Let’s cel­e­brate the good peo­ple

CityPress - - Voices - Mondli Makhanya voices@ city­press. co. za

When you see the point­less and self-cen­tred drivel that for­mer pres­i­dent Thabo Mbeki has been churn­ing out over the past few weeks, you can’t but miss his pen of yes­ter­year. Whether you agreed with him, or ve­he­mently dif­fered, was im­ma­te­rial. He dis­sected world affairs, ideas and de­vel­op­ments with artis­tic pre­ci­sion. He was a joy to read and lis­ten to. He soared.

A case in point was his Jan­uary 2000 speech at the fu­neral of his old com­rade Al­fred Nzo, def­i­nitely one of the finest fu­neral ora­tions of all time. Oc­ca­sion­ally di­rect­ing his gaze to Nzo’s cof­fin, he re­peated the re­frain that “Al­fred Nzo lies in front of us in his small house of wood, cold and still, and with­out a voice”.

It was his open­ing para­graphs that re­turned to the mind of this lowly news­pa­per­man last month as the na­tion mourned two South African gi­ants.

“The days pass, each year giv­ing birth to its suc­ces­sor. What has passed be­comes the past as time erodes the mem­ory of what was liv­ing ex­pe­ri­ence. In their re­call­ing, old joys ex­pand into en­larged plea­sure,” said Mbeki at the time.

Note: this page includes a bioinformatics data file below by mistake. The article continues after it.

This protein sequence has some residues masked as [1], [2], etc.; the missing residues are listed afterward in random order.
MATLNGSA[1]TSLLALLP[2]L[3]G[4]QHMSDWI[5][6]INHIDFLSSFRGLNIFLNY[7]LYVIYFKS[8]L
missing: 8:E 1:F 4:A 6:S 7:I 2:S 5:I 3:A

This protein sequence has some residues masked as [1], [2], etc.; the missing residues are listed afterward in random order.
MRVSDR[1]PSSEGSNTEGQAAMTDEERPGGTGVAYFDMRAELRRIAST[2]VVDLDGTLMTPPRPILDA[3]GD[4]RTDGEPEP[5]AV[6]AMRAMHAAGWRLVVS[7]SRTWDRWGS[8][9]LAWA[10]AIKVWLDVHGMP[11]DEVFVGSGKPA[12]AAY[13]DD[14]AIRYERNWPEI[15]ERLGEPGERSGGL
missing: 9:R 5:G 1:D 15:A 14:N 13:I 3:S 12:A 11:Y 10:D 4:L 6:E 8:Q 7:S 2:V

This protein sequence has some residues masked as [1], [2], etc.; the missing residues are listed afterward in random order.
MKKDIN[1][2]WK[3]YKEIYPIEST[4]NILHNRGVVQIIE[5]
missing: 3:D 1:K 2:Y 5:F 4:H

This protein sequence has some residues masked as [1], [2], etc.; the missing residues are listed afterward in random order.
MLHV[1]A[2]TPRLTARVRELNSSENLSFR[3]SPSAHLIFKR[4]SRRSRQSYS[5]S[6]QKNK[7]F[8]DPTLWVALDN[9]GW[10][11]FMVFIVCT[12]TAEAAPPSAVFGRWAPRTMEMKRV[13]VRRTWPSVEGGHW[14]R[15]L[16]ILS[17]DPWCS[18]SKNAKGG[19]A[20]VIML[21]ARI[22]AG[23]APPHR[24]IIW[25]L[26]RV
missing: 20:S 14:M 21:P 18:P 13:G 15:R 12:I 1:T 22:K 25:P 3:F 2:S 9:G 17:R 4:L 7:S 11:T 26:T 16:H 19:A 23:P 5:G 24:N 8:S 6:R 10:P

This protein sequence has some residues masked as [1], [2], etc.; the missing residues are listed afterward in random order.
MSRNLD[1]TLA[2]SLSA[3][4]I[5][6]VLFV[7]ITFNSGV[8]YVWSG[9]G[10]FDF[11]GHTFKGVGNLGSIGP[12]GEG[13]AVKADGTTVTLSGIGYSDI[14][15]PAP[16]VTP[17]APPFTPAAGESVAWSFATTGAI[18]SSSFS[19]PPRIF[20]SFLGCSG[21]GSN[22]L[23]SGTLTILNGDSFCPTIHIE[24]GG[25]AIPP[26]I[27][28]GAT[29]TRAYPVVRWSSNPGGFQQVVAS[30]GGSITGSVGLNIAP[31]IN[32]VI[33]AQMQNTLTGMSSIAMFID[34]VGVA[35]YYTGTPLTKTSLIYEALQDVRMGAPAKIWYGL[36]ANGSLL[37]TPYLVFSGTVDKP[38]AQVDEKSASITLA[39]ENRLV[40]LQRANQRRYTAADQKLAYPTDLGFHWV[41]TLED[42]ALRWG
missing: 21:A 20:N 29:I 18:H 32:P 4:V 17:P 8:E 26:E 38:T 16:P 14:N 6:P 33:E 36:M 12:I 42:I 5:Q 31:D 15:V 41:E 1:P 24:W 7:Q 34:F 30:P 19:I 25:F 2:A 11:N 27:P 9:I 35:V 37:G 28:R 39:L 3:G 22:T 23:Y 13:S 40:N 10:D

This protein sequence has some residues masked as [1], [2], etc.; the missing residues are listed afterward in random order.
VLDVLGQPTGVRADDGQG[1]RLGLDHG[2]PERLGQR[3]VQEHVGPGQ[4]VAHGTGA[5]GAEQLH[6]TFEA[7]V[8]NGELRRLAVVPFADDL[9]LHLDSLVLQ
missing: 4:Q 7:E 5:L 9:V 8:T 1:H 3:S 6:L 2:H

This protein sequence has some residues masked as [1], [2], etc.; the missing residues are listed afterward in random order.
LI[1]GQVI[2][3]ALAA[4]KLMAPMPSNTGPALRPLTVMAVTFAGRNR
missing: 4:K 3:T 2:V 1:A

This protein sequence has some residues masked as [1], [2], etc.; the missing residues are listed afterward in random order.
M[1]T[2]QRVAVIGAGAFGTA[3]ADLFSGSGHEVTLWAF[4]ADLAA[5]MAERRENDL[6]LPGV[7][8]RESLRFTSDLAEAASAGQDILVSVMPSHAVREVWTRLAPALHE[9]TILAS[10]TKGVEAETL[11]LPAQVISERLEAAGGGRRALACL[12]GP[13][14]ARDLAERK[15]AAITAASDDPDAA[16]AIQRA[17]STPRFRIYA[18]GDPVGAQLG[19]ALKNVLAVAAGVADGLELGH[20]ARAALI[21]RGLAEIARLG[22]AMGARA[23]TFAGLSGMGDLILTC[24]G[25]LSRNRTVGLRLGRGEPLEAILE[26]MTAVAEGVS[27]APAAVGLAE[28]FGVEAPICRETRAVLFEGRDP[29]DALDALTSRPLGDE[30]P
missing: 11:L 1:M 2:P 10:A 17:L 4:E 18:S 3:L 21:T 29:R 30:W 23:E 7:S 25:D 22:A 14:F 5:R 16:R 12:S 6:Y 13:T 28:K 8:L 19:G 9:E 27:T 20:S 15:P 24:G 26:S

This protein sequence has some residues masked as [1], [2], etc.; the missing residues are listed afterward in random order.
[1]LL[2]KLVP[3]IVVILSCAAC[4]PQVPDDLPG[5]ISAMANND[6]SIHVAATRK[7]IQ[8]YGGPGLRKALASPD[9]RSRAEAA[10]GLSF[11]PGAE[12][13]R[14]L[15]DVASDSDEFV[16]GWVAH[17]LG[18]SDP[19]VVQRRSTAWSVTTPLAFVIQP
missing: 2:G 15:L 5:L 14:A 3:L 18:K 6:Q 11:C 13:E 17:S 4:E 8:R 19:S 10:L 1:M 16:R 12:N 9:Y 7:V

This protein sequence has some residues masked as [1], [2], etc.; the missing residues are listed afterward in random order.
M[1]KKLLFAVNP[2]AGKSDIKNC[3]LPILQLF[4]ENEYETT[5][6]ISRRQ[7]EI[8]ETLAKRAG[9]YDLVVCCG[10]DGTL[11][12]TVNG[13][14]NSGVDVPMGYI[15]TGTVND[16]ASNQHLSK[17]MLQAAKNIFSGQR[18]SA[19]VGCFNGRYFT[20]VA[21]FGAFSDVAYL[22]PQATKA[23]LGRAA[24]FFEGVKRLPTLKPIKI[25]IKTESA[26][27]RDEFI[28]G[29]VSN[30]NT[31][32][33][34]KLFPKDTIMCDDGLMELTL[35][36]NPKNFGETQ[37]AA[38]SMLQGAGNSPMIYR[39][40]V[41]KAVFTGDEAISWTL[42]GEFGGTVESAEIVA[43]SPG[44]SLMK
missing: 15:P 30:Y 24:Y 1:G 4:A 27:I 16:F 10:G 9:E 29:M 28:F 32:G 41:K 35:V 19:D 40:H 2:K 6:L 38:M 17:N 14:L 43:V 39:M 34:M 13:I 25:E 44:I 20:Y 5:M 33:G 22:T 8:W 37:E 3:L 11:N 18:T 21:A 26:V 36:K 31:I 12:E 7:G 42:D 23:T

He con­tin­ued: “Old wounds fade away into for­got­ten scars or linger on as a quiet pain with­out a min­der. Those who gave gen­er­ously of their tal­ents to lighten our mo­ments of dark­ness do not want the em­bar­rass­ment of the en­thu­si­asm of our grat­i­tude.”

Her­manus Loots – Umkhonto we Sizwe (MK) name James Stu­art – and Pro­fes­sor Her­bert Vi­lakazi would have aptly fit­ted Mbeki’s char­ac­ter­i­sa­tion of great in­di­vid­u­als who sac­ri­ficed their lives for the coun­try but would not have wanted “the em­bar­rass­ment of the en­thu­si­asm of our grat­i­tude”.

The two men, who died within days of each other, fol­lowed very dif­fer­ent tra­jec­to­ries in their con­tri­bu­tions to our na­tional life.